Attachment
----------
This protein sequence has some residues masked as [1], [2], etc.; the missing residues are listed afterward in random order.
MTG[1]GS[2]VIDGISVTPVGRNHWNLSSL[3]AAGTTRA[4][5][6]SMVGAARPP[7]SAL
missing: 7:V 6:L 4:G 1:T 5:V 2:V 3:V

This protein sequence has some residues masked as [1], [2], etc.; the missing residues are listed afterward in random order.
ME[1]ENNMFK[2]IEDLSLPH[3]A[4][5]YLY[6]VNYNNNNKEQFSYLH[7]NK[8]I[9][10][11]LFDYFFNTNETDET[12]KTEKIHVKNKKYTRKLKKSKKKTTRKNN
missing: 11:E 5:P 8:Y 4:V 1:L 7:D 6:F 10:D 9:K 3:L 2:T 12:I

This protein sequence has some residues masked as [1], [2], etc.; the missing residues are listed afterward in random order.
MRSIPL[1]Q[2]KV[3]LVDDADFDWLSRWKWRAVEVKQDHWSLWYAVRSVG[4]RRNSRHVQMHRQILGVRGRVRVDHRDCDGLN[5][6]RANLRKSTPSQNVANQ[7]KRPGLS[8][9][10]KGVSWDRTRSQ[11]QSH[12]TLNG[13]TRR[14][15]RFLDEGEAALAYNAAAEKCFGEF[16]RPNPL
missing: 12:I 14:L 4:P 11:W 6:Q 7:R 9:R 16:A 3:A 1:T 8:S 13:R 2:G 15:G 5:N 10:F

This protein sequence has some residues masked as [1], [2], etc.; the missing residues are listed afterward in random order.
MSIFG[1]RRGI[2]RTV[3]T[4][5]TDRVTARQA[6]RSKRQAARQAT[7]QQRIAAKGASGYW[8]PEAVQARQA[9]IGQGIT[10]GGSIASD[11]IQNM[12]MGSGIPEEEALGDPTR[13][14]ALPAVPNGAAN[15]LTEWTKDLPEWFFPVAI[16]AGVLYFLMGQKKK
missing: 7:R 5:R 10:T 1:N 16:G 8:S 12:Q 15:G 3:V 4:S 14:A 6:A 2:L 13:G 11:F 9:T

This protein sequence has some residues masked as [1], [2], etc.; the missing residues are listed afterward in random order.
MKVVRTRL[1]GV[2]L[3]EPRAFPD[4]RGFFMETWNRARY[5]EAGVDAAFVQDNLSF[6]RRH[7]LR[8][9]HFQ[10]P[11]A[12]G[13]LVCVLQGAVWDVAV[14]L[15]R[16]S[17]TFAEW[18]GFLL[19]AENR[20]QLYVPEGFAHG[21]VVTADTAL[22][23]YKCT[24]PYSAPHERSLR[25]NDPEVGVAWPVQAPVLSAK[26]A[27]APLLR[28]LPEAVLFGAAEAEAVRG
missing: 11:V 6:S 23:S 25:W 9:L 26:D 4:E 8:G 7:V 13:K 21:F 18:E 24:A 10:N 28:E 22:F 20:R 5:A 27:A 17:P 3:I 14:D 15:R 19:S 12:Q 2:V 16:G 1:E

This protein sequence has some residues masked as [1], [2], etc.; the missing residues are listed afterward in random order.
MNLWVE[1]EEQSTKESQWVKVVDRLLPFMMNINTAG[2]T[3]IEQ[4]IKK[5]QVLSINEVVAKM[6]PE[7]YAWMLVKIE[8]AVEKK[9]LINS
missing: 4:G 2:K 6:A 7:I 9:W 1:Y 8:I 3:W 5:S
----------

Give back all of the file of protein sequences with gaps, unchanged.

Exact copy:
This protein sequence has some residues masked as [1], [2], etc.; the missing residues are listed afterward in random order.
MTG[1]GS[2]VIDGISVTPVGRNHWNLSSL[3]AAGTTRA[4][5][6]SMVGAARPP[7]SAL
missing: 7:V 6:L 4:G 1:T 5:V 2:V 3:V

This protein sequence has some residues masked as [1], [2], etc.; the missing residues are listed afterward in random order.
ME[1]ENNMFK[2]IEDLSLPH[3]A[4][5]YLY[6]VNYNNNNKEQFSYLH[7]NK[8]I[9][10][11]LFDYFFNTNETDET[12]KTEKIHVKNKKYTRKLKKSKKKTTRKNN
missing: 11:E 5:P 8:Y 4:V 1:L 7:D 6:F 10:D 9:K 3:L 2:T 12:I

This protein sequence has some residues masked as [1], [2], etc.; the missing residues are listed afterward in random order.
MRSIPL[1]Q[2]KV[3]LVDDADFDWLSRWKWRAVEVKQDHWSLWYAVRSVG[4]RRNSRHVQMHRQILGVRGRVRVDHRDCDGLN[5][6]RANLRKSTPSQNVANQ[7]KRPGLS[8][9][10]KGVSWDRTRSQ[11]QSH[12]TLNG[13]TRR[14][15]RFLDEGEAALAYNAAAEKCFGEF[16]RPNPL
missing: 12:I 14:L 4:P 11:W 6:Q 7:R 9:R 16:A 3:A 1:T 8:S 13:R 2:G 15:G 5:N 10:F

This protein sequence has some residues masked as [1], [2], etc.; the missing residues are listed afterward in random order.
MSIFG[1]RRGI[2]RTV[3]T[4][5]TDRVTARQA[6]RSKRQAARQAT[7]QQRIAAKGASGYW[8]PEAVQARQA[9]IGQGIT[10]GGSIASD[11]IQNM[12]MGSGIPEEEALGDPTR[13][14]ALPAVPNGAAN[15]LTEWTKDLPEWFFPVAI[16]AGVLYFLMGQKKK
missing: 7:R 5:R 10:T 1:N 16:G 8:S 12:Q 15:G 3:V 4:S 14:A 6:A 2:L 13:G 11:F 9:T

This protein sequence has some residues masked as [1], [2], etc.; the missing residues are listed afterward in random order.
MKVVRTRL[1]GV[2]L[3]EPRAFPD[4]RGFFMETWNRARY[5]EAGVDAAFVQDNLSF[6]RRH[7]LR[8][9]HFQ[10]P[11]A[12]G[13]LVCVLQGAVWDVAV[14]L[15]R[16]S[17]TFAEW[18]GFLL[19]AENR[20]QLYVPEGFAHG[21]VVTADTAL[22][23]YKCT[24]PYSAPHERSLR[25]NDPEVGVAWPVQAPVLSAK[26]A[27]APLLR[28]LPEAVLFGAAEAEAVRG
missing: 11:V 6:S 23:S 25:W 9:L 26:D 4:E 8:G 7:V 13:K 21:F 18:E 24:A 10:N 28:E 22:F 20:R 5:A 27:A 17:P 3:I 14:D 15:R 19:S 12:Q 2:V 16:G 1:E

This protein sequence has some residues masked as [1], [2], etc.; the missing residues are listed afterward in random order.
MNLWVE[1]EEQSTKESQWVKVVDRLLPFMMNINTAG[2]T[3]IEQ[4]IKK[5]QVLSINEVVAKM[6]PE[7]YAWMLVKIE[8]AVEKK[9]LINS
missing: 4:G 2:K 6:A 7:I 9:W 1:Y 8:I 3:W 5:S